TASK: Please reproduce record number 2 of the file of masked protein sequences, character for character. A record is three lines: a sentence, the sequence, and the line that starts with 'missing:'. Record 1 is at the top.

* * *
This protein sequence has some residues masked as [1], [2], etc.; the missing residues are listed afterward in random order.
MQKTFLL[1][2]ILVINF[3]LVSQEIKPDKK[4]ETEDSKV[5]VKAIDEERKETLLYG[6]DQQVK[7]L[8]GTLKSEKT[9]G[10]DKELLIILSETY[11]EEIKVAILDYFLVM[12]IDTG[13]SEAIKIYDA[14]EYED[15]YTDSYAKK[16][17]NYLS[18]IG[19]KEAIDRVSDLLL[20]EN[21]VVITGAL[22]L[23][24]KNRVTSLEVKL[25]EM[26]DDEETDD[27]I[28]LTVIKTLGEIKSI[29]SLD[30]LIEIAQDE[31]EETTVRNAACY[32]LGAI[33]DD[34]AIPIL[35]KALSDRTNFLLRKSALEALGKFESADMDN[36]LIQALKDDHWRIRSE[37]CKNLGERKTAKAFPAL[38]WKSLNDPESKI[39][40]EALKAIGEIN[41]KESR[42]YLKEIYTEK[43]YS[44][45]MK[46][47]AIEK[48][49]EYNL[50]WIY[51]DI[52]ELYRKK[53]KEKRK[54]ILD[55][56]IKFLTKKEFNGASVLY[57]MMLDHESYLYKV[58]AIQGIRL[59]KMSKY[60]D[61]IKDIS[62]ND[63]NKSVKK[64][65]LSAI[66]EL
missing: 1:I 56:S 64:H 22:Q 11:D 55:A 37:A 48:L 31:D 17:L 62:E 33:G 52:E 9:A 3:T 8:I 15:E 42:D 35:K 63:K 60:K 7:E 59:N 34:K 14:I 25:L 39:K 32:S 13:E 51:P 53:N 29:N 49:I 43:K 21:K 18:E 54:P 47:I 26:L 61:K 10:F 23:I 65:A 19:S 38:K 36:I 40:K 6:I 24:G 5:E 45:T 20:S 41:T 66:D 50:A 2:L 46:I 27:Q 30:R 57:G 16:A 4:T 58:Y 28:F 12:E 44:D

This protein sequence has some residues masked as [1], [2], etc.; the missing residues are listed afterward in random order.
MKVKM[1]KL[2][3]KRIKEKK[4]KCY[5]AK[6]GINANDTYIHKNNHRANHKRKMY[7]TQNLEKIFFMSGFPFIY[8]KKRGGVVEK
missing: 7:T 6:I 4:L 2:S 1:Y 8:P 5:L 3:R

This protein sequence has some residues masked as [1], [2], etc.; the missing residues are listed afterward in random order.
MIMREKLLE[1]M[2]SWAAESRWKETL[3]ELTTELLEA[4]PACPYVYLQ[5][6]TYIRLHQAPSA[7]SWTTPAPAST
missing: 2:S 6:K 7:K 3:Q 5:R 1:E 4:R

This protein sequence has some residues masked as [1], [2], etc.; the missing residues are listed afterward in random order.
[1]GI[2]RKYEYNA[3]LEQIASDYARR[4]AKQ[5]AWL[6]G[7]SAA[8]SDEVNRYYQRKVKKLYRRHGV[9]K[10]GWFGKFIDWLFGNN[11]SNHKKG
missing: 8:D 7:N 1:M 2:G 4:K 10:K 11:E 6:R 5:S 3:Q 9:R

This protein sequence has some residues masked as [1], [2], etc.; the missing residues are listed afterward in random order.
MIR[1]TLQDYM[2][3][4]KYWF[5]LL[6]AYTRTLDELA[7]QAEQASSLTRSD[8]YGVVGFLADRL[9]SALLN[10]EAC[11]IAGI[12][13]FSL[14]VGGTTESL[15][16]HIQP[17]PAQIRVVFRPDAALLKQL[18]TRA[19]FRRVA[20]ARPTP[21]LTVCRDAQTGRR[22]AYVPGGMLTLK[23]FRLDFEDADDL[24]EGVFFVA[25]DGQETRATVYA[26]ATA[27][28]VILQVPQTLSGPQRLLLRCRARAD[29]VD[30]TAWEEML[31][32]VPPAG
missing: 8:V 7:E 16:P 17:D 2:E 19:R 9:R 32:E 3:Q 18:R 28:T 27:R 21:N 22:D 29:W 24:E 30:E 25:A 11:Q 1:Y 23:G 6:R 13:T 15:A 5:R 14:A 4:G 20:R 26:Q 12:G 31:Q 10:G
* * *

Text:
This protein sequence has some residues masked as [1], [2], etc.; the missing residues are listed afterward in random order.
MKVKM[1]KL[2][3]KRIKEKK[4]KCY[5]AK[6]GINANDTYIHKNNHRANHKRKMY[7]TQNLEKIFFMSGFPFIY[8]KKRGGVVEK
missing: 7:T 6:I 4:L 2:S 1:Y 8:P 5:L 3:R